Fairly Traded Coffee, 1986
When Equal Exchange pioneered fair trade coffee in 1986, the founders were told they were crazy: how could they create a viable business model while simultaneously helping small farmers gain access to the market, pay them an above-market price, educate consumers about the source of their coffee, and connect producers and consumers in relationships based on respect and integrity?
Close to three decades later, there is no question that the founders’ idealistic vision has radically transformed the coffee industry. While “fair trade” may not yet be a household term, the concept has entered the mainstream coffee market. Over 400 new fair trade coffee roasters have sprung up across the country, and a number of larger companies are dedicating a portion of their coffee purchases to fair trade. Consumers are increasingly choosing to buy coffee sourced from fair trade cooperatives, and the producer members of those cooperatives are, in general, doing far better than their non-fair trade counterparts.
Fairly Traded Tea, 2013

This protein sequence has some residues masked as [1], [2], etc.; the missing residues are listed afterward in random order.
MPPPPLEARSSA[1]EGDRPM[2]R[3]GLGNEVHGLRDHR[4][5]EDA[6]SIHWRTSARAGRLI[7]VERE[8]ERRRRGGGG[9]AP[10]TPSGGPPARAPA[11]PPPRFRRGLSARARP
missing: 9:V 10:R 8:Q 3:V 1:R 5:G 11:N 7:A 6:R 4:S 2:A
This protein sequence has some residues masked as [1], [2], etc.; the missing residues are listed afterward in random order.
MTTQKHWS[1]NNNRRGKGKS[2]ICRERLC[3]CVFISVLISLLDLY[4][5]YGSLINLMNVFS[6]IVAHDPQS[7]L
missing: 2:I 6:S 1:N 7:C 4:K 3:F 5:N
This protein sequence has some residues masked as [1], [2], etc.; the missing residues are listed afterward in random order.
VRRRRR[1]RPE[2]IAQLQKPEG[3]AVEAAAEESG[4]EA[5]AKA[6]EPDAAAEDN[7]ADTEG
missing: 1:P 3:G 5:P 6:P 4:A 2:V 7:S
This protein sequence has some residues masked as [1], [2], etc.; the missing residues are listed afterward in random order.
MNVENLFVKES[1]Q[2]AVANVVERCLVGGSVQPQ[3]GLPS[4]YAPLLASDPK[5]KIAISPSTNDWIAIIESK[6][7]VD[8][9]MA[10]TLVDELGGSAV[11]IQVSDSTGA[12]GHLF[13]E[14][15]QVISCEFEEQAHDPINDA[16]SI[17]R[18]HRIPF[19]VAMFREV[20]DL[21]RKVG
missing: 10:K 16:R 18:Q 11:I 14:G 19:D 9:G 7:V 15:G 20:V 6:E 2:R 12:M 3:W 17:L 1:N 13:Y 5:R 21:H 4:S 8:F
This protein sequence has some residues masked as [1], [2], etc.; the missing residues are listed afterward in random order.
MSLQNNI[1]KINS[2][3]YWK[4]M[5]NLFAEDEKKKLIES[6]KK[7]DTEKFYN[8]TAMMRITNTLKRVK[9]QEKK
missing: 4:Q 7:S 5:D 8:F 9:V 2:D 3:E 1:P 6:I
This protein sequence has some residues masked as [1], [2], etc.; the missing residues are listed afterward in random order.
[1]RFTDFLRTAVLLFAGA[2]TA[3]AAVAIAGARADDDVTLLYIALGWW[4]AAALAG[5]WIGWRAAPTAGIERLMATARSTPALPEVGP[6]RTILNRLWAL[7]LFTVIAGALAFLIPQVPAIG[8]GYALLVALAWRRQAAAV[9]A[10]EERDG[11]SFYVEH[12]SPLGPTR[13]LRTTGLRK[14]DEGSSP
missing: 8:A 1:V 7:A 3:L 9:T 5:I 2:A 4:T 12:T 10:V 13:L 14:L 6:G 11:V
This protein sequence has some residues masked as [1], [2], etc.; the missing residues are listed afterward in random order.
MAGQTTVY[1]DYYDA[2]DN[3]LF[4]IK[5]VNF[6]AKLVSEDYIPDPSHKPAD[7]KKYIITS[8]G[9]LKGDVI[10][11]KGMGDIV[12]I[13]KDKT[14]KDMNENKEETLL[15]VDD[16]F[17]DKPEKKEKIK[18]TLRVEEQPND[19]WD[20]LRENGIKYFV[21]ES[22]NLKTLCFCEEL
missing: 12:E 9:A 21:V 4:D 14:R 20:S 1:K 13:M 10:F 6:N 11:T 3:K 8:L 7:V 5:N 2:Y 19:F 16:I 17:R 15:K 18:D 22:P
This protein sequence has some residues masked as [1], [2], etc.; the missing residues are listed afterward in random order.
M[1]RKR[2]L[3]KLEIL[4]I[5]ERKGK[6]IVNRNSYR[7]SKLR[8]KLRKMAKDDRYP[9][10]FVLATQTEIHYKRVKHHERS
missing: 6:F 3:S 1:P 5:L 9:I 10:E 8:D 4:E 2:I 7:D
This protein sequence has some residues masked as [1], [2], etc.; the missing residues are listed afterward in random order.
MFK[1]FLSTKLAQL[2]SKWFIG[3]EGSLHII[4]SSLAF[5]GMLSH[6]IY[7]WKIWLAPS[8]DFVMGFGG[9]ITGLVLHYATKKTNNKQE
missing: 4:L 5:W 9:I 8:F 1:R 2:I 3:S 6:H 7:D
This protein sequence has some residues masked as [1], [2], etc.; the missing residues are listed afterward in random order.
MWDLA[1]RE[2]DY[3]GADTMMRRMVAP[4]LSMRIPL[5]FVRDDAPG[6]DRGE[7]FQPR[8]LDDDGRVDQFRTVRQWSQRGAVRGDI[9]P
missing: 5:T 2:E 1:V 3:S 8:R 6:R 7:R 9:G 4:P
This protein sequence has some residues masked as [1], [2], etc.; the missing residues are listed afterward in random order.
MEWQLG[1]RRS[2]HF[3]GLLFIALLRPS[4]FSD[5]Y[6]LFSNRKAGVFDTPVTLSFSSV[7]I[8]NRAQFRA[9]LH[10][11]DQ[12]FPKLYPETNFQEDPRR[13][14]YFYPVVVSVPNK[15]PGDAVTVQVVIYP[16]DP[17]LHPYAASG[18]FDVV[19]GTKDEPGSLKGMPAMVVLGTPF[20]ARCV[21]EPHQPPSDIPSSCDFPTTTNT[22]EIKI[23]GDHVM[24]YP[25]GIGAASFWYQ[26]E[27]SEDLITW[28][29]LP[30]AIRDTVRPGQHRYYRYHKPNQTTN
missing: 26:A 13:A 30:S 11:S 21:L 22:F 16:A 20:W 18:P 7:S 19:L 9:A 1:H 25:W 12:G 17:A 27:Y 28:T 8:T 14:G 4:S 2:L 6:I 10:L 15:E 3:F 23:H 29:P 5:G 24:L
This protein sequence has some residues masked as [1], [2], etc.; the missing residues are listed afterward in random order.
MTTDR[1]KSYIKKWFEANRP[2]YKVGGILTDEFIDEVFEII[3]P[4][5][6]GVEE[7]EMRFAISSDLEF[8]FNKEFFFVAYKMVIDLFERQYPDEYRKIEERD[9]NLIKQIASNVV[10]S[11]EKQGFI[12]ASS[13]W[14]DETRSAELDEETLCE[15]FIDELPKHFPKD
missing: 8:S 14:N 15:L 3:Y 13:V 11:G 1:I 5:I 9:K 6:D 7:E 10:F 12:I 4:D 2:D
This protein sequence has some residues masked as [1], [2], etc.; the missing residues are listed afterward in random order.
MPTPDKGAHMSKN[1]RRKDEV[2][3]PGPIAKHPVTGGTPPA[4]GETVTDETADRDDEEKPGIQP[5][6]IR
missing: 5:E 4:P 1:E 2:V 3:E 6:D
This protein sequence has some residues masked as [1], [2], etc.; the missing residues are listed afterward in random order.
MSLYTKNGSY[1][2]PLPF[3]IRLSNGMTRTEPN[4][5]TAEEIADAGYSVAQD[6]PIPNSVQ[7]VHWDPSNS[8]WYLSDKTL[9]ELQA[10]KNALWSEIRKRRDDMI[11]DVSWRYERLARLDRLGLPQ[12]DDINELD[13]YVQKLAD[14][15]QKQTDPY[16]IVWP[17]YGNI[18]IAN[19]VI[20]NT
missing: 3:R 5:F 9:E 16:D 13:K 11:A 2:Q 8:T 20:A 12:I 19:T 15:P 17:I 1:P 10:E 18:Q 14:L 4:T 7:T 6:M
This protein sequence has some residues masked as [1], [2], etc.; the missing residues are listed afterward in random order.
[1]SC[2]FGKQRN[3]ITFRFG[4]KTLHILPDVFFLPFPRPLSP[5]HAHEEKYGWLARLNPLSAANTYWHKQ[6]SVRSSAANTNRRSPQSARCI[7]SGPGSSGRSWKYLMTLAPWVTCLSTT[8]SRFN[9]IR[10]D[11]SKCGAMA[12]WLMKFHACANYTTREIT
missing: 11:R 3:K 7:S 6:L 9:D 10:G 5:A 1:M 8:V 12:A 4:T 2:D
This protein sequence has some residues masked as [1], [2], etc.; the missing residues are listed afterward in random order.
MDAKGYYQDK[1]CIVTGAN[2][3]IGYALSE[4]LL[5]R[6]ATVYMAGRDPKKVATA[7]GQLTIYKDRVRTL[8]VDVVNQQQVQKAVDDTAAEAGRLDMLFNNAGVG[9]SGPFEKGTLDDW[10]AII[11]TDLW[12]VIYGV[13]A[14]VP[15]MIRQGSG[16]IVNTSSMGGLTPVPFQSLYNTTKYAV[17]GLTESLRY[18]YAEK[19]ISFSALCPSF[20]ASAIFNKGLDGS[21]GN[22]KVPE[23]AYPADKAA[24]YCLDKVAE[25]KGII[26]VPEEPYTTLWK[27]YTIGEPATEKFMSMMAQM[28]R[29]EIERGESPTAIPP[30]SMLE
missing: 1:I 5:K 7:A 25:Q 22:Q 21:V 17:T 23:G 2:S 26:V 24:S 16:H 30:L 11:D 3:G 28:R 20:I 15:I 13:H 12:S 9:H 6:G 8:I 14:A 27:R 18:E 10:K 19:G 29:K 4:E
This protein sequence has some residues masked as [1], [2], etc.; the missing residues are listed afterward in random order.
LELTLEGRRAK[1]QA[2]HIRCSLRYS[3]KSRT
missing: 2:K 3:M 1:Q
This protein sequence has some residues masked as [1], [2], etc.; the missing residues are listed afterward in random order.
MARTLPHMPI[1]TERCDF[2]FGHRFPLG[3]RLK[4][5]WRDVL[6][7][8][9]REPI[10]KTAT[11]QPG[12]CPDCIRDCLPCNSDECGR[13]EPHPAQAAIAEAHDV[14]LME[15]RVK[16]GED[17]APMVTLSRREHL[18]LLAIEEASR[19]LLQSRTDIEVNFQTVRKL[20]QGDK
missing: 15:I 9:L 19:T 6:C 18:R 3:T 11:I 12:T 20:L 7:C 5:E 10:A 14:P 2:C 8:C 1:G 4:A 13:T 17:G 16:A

Skip ahead twenty-seven years now, and let’s take a look at the tea industry. By far, the vast majority of tea found on grocery store shelves comes from large-scale plantations. Even 95% of tea that is labeled “fair trade” is sourced from plantations, one of the last vestiges of the colonial system. The basic structure of the plantations has not changed since colonial times, consisting of absentee owners and very low wages for workers.
The certifiers claim that there is not enough small-farmer tea to create a viable supply chain, that plantation tea is the only way to offer consumers a fair trade tea. However, while it is true that in some cases workers have more participation in certain decisions than do those working on non-fair trade plantations, by only working with large-estate tea, the current fair trade model focuses far too much on supply and not nearly enough on structural, systemic change.